Harrison County

Hurricanes have brought more homeless people to Biloxi and business owners aren’t happy

Business owners complained to the Biloxi Council on Tuesday about the increase in homeless people downtown.

“The last two or three weeks the situation has gotten intolerable,” said Chevis Swetman, president of The Peoples Bank.

Groups of people are being dropped off in cars at the same spots at the same time every day, he said. They are approaching cars at stop signs and asking drivers for 50 cents, and approaching people from behind when they are getting in their cars and asking for money, he said.

“Just say no,” he said, and they will leave.

Attorney Michael Cavanaugh said people have come with their sleeping bags to camp on the porch of his office, even while he was still working inside.

He showed a photo of an outdoor electrical plug near his office, possibly owned by the city, and said a group of people show up every day to plug in their phones.

“This is pretty much a daily occurrence,” Cavanaugh said. They also bring bottles wrapped in brown wrappers, he said, and showed a photo from Monday with a dozen people sitting in the areas and drinking.

Bobby Mahoney, owner of Mahoney’s Old French House restaurant, said he thinks they are openly selling drugs, drinking and using the outdoors as a bathroom at the “bus stop lounge” near his business. Mahoney said he wishes the police would find out if they are homeless, “or if they’re just down there for the hustle.”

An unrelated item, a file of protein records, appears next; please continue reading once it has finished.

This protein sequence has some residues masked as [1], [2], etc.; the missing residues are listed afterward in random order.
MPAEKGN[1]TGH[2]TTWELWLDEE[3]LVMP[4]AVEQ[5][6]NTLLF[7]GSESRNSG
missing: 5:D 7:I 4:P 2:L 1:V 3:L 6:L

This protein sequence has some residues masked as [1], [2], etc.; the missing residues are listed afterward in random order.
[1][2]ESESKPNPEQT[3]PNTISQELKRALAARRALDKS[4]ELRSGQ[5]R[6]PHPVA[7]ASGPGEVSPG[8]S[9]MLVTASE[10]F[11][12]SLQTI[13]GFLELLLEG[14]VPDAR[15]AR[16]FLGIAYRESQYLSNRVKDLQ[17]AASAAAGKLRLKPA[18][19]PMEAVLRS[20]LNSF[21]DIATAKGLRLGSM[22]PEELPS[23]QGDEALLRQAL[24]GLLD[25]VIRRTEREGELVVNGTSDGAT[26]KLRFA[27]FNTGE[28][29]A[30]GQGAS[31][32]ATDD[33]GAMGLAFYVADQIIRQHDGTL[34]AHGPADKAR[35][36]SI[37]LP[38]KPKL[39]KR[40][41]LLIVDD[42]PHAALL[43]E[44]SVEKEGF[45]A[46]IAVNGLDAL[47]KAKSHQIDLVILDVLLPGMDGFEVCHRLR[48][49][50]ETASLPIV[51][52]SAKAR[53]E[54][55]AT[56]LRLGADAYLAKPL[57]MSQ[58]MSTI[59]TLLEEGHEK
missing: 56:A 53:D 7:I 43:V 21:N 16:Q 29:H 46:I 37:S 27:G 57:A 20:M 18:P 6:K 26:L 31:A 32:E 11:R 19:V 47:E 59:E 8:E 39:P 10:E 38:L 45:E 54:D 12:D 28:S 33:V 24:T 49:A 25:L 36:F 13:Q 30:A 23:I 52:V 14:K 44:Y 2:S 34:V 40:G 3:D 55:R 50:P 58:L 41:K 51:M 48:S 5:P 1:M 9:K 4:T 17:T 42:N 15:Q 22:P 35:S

Biloxi Police Chief John Miller said the city has seen an influx of homeless, maybe 50 to 100 people, since the hurricanes in Texas and Florida.

“We can’t solve the homeless issues,” Miller said. The police can only deal with their illegal conduct.

Since May 23, Biloxi police stopped and talked to homeless people 2,023 times, he said. “Seventy-six of that number was one person,” he said. “Fifty-one of that number was another person,” he said, so the police are aware there are troublemakers. He said 206 were arrested.

Mayor Andrew “FoFo” Gilich said in May it’s costing Biloxi $300,000 a year to deal with homelessness and it’s a problem throughout the city.

He proposed leasing the former Beauvoir school from the Biloxi School District and creating a homeless assessment center and shelter. The idea died with a 3-3 vote of council.

Two homeless people have died after being hit by a train in the last year, he said. The city needs to continue to look for a solution, he said, not to take responsibility for each of the homeless but to help them find a path to a better life.